On Wednesday, April 20, 2016, the U.S. Department of Treasury announced that Harriet Tubman would appear on the front of the $20 note. A portrayal of The White House and a portrait of Andrew Jackson will be included on the reverse side. Though the plans for the redesign will be unveiled in the year of 2020 to commemorate the 100th anniversary of women’s suffrage, the new bill is expected to begin circulation in 2030. While this is in many respects a feat for women and women’s rights, it is in some sense problematic.
Because America’s currency is regularly redesigned in order to prevent counterfeiting, the opportunity for restyling and making aesthetic improvements of bank notes presents itself periodically. Most would not only argue that it is about time a woman be included in our currency, but also that Tubman is just as good as anyone to be put on the bill—and those people would be right.
Harriet Tubman was born into slavery in 1822, and spent her life fighting for the abolitionist cause and as an advocate for women’s rights. She was a remarkable and resourceful person, rescuing some 300 slaves in about nineteen expeditions through what has come to be known as the Underground Railroad and later working as a spy for the Union Army. In many ways, it is only fitting for the heroic Harriet Tubman to replace Andrew Jackson, a man whose fortune was generated at the heartless expense of American slaves.
However, while Tubman may very well deserve to be the new face of the $20 note, it does not necessarily mean she would have wanted to be. Feminista Jones, a writer for The Washington Post, points out that Harriet Tubman’s very legacy is “rooted in resisting the foundation of American capitalism.” Tubman did not admire things like free trade, the profit motive, and competition—some of the most defining aspects of the American economy—on the grounds that these features perpetuated inequality in our country. It is clear that she simply (and rightfully so) did not respect America’s economic system, a structure that repeatedly oppresses both women and people of color. In Tubman’s time, women were not allowed to own property or advance past certain points in their careers; today, this very same structural flaw exists in the form of unequal pay for women.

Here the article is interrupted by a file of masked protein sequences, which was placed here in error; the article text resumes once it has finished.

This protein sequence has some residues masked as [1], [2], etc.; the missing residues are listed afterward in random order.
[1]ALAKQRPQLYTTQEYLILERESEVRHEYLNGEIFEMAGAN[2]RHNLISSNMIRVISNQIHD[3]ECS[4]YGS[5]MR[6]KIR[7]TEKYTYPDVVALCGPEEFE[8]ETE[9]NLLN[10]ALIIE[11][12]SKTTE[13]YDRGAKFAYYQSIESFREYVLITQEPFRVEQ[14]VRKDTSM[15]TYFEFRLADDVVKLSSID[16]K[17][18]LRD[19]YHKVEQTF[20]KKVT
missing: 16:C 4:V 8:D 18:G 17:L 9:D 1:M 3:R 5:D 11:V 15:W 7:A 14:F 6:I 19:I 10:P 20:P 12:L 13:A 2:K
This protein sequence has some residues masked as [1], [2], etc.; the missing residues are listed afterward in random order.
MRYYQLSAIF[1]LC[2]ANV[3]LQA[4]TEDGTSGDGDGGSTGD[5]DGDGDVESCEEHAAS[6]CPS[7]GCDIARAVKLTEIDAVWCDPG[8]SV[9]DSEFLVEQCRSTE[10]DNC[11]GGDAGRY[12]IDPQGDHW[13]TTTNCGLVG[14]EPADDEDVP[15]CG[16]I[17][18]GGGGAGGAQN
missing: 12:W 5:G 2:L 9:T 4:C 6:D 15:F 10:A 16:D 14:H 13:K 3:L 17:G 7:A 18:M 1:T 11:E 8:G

Historians agree that a country’s currency in itself is a public recognition of history. In some sense, the placement of Tubman on the front and booting Jackson to the back of the bill would more accurately represent two sides of an important period in history—that of abolition and also that of enslavement. In this way, the story of slavery and America’s journey toward emancipation would be told in a more complete manner through the inclusion of both Tubman and Jackson. In another sense, the placement of a black woman on American currency would only mask, and therefore exacerbate issues that still persist in our society today.
The truth of the matter is that placing Harriet Tubman on the front of any Federal Reserve note (even the most commonly utilized one) will make no practical difference in anyone’s life. Regardless of whose face appears on our country’s currency, women will remain inferior and will continue to earn considerably less than their male counterparts if no structural changes are made. Though the inclusion of Tubman memorializes her in an unparalleled and entirely deserved way, it merely muddies the waters and distracts from the issues that many women, especially those of color, still face today—issues that Tubman would have wanted to stand out and fight against.